• I’m already using it on the NAS, so it was pre-installed,
  • It can be configured to match the weak performance of a NAS,

So the next part is about the mysql storage:

destination mysql_messages {
 host("localhost") username("syslog") password("*****")
 columns("timestamp", "host", "program", "pid", "severity", "message")
 values("${YEAR}-${MONTH}-${DAY} ${HOUR}:${MIN}:${SEC}", "${HOST}", "${PROGRAM}", "${PID}", "${LEVEL_NUM}","${MESSAGE}"));

destination mysql_packetfilter {
 host("localhost") username("syslog") password("*****")
 columns("timestamp", "host", "IN_Interface", "MAC", "SRC_IP", "SRC_Port", "OUT_Interface", "DST_IP", "DST_Port", "Protocol", "Type", "Action", "Chain")
 values("${YEAR}-${MONTH}-${DAY} ${HOUR}:${MIN}:${SEC}", "${HOST}", "${fw.IN}", "${fw.MAC}", "${fw.SRC}", "${fw.SPT}", "${fw.OUT}", "${fw.DST}", "${fw.DPT}", "${fw.PROTO}", "${fw.TYPE}", "${fw.A}", "${fw.C}"));

destination mysql_addrwatch {
 host("localhost") username("syslog") password("*****")
 columns("timestamp", "vlan", "MAC", "IP")
 values("${YEAR}-${MONTH}-${DAY} ${HOUR}:${MIN}:${SEC}", "${arp.vlan}", "${arp.MAC}", "${arp.IP}"));

What we can see here is I using 3 separate table for iptables, addrwatch, and the rest of the logs. I hope those settings are meaningful enough, and probably the previous parser settings are make sense now and can be distinguish from the internal macros of the syslog-ng engine. Of course it needs some SQL knowledge, what I do not want to cover here.

The syslog-ng can prepare those tables real time, however it is wise to prepare them because of the field types.

The last section put the previous ones together, and probably gives more meaning of the whole solution:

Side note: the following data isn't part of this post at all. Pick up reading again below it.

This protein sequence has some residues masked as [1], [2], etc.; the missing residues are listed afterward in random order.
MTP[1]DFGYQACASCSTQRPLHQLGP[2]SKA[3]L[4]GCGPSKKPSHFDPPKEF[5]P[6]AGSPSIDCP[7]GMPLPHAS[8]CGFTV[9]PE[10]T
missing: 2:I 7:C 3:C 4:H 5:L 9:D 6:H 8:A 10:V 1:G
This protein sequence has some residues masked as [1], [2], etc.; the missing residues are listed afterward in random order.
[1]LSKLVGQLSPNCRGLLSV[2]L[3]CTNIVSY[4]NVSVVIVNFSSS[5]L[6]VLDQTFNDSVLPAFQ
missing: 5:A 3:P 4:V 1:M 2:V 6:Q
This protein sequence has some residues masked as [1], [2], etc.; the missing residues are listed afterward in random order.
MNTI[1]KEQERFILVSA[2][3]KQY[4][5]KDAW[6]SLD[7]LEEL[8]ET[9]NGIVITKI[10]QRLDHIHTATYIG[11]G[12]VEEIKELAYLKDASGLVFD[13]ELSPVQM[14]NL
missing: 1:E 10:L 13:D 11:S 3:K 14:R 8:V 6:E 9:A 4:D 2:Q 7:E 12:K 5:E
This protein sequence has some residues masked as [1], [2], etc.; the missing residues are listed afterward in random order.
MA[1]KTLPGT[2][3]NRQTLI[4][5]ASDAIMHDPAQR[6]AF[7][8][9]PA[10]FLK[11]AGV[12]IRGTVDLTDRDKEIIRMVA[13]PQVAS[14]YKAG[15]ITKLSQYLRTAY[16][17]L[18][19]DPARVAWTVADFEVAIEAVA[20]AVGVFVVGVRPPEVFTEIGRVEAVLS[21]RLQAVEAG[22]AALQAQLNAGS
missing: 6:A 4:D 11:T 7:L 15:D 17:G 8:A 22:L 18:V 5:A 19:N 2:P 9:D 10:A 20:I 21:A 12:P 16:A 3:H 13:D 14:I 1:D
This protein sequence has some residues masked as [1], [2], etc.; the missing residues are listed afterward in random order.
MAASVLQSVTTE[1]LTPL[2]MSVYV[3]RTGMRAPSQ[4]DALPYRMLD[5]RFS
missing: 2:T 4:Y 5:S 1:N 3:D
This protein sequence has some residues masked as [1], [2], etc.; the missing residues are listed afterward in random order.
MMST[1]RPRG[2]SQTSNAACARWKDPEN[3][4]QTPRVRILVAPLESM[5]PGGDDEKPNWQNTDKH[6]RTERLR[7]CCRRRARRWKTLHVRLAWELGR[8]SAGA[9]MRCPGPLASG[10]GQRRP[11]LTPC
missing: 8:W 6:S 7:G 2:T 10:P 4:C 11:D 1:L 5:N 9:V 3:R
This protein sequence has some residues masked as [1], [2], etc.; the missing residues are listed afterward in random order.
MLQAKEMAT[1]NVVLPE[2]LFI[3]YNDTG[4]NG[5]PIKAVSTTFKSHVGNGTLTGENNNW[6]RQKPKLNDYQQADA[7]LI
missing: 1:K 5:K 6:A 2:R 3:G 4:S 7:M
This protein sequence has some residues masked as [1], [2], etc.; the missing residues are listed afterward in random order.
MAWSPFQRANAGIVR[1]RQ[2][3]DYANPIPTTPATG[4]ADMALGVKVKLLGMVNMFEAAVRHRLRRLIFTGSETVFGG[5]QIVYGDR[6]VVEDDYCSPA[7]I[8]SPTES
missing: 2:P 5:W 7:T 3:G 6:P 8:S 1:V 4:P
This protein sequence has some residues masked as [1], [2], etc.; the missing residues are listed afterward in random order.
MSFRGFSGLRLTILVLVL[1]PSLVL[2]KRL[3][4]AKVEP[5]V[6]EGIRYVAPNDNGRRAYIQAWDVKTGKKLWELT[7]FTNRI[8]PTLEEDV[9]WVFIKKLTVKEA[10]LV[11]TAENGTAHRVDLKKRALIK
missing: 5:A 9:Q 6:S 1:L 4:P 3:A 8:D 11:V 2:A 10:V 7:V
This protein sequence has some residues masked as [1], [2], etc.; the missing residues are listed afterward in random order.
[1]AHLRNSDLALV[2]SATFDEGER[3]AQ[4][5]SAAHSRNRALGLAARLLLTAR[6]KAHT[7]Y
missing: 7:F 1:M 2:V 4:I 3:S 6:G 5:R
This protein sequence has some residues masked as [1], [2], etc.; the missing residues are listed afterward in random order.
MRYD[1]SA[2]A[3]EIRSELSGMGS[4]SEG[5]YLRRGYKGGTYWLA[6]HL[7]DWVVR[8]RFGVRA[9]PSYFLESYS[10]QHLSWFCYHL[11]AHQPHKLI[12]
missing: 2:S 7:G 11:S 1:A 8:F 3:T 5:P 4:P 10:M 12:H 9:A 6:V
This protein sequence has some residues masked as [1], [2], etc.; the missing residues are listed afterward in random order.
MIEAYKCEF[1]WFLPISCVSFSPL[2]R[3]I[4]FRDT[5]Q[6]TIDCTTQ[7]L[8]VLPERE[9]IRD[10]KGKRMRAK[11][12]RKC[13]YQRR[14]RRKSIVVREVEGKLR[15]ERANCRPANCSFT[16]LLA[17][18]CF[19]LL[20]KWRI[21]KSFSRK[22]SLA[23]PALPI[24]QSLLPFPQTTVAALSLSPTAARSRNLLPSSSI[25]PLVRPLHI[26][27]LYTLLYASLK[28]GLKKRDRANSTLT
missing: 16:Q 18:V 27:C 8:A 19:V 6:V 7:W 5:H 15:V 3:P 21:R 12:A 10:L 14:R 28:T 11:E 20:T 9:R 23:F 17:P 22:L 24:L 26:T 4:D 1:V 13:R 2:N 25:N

log { source(s_network); filter(f_iptables); parser(p_iptables); destination(mysql_packetfilter);};
log { source(s_network); filter(f_addrwatch); parser(p_arp); destination(mysql_addrwatch);};
log { source(s_local); source(s_network); destination(mysql_messages);};

Log Sources

It is obvious that without logs there is no point talking about SIEM. So more logs collected makes more information available. In this example config I used the following log sources:


Most of the vendors are using Linux inside their NAS solution, so all the running applications are – at least – syslog aware. Hopefully you will find all the app logs in the database.


Most of the routers out there are running Linux as well, so they are also able to send logs. But again it is depends on your router vendor about what can or can not do on them. The best if you using a custom firmware like OpenWRT, LEDE, DD-WRT. With these you will be not limited by any vendor and you can send the logs to your log collector for sure. Moreover you can install more apps, and/or customize the default ones to match your needs:


This means iptables in most cases. However the default packetfilters are rarely logging anything. To make it produce meaningful logs I used custom log targets like:

 -j LOG --log-prefix "A=DROP C=inet "

Without these the “Action” and The “Chain” fields are not filled for sure.


This is a pretty useful application wathtcing your network continuously, and logging all the detected devices. This is a preparation of a device management at your home. I’m pretty sure, You will be surprised how much things you already have and using your network!

Of course you can involve more and more applications, and/or devices to the log parsing to make the log analysis much more easy. Owing to the syslog-ng correlating features, you may able to correlate these logs to create a more precise results.

As I working with enterprise grade SIEM system on a daily basis, I know that this can’t be called a real SIEM.  However I see that the most important part is the good parsing of the collected logs. Then you “only” need some query to generate nice diagrams from your data :) As we still will be limited by the available resources I can’t use the already published solutions because they would need much more resources that we have at home.